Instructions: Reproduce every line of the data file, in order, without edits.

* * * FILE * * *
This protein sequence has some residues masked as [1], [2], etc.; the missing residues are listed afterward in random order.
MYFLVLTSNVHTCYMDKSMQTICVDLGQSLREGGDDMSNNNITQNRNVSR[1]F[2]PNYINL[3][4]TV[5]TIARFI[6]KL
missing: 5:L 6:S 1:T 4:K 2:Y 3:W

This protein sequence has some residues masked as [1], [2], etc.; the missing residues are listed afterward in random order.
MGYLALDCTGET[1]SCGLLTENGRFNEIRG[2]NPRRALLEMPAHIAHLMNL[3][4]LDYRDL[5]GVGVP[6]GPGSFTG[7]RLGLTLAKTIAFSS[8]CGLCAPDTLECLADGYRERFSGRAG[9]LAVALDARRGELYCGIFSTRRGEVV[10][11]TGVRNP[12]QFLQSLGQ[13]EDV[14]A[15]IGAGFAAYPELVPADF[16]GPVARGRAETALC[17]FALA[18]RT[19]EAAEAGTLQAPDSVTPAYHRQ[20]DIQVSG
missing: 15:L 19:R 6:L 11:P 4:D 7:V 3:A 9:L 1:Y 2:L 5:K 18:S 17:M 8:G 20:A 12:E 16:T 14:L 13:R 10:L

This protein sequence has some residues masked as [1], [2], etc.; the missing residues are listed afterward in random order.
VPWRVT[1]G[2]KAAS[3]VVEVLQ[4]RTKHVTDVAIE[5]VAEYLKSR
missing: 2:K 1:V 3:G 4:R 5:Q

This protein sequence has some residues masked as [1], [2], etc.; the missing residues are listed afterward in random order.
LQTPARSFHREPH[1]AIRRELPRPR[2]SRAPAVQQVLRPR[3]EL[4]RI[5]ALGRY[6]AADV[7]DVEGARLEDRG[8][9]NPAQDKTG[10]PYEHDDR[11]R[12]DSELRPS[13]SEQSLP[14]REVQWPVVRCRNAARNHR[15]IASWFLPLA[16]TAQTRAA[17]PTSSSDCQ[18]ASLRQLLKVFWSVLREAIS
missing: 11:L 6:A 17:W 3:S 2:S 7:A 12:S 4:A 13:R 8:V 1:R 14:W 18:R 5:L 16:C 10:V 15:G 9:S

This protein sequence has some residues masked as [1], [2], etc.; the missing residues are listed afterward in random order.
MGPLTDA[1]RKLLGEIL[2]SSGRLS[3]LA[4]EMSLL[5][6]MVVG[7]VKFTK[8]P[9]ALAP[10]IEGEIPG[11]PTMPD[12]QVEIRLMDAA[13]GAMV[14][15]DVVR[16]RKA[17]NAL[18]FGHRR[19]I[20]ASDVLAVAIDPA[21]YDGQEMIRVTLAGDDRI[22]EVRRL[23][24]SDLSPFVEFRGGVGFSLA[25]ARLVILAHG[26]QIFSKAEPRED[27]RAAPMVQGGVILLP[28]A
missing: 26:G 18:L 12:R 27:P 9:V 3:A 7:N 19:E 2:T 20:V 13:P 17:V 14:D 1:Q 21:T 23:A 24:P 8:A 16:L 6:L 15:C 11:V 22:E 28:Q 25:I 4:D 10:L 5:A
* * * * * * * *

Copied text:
This protein sequence has some residues masked as [1], [2], etc.; the missing residues are listed afterward in random order.
MYFLVLTSNVHTCYMDKSMQTICVDLGQSLREGGDDMSNNNITQNRNVSR[1]F[2]PNYINL[3][4]TV[5]TIARFI[6]KL
missing: 5:L 6:S 1:T 4:K 2:Y 3:W

This protein sequence has some residues masked as [1], [2], etc.; the missing residues are listed afterward in random order.
MGYLALDCTGET[1]SCGLLTENGRFNEIRG[2]NPRRALLEMPAHIAHLMNL[3][4]LDYRDL[5]GVGVP[6]GPGSFTG[7]RLGLTLAKTIAFSS[8]CGLCAPDTLECLADGYRERFSGRAG[9]LAVALDARRGELYCGIFSTRRGEVV[10][11]TGVRNP[12]QFLQSLGQ[13]EDV[14]A[15]IGAGFAAYPELVPADF[16]GPVARGRAETALC[17]FALA[18]RT[19]EAAEAGTLQAPDSVTPAYHRQ[20]DIQVSG
missing: 15:L 19:R 6:L 11:P 4:D 7:V 3:A 9:L 1:Y 2:L 5:K 18:S 17:M 8:G 20:A 12:E 16:T 14:L 13:R 10:L

This protein sequence has some residues masked as [1], [2], etc.; the missing residues are listed afterward in random order.
VPWRVT[1]G[2]KAAS[3]VVEVLQ[4]RTKHVTDVAIE[5]VAEYLKSR
missing: 2:K 1:V 3:G 4:R 5:Q

This protein sequence has some residues masked as [1], [2], etc.; the missing residues are listed afterward in random order.
LQTPARSFHREPH[1]AIRRELPRPR[2]SRAPAVQQVLRPR[3]EL[4]RI[5]ALGRY[6]AADV[7]DVEGARLEDRG[8][9]NPAQDKTG[10]PYEHDDR[11]R[12]DSELRPS[13]SEQSLP[14]REVQWPVVRCRNAARNHR[15]IASWFLPLA[16]TAQTRAA[17]PTSSSDCQ[18]ASLRQLLKVFWSVLREAIS
missing: 11:L 6:A 17:W 3:S 2:S 7:A 12:S 4:A 13:R 8:V 1:R 14:W 18:R 5:L 16:C 10:V 15:G 9:S

This protein sequence has some residues masked as [1], [2], etc.; the missing residues are listed afterward in random order.
MGPLTDA[1]RKLLGEIL[2]SSGRLS[3]LA[4]EMSLL[5][6]MVVG[7]VKFTK[8]P[9]ALAP[10]IEGEIPG[11]PTMPD[12]QVEIRLMDAA[13]GAMV[14][15]DVVR[16]RKA[17]NAL[18]FGHRR[19]I[20]ASDVLAVAIDPA[21]YDGQEMIRVTLAGDDRI[22]EVRRL[23][24]SDLSPFVEFRGGVGFSLA[25]ARLVILAHG[26]QIFSKAEPRED[27]RAAPMVQGGVILLP[28]A
missing: 26:G 18:L 12:R 27:P 9:V 3:A 7:N 19:E 2:T 20:V 13:P 17:V 14:D 1:Q 21:T 23:A 24:P 8:A 16:L 6:L 15:C 11:V 22:E 28:Q 25:I 4:D 10:L 5:A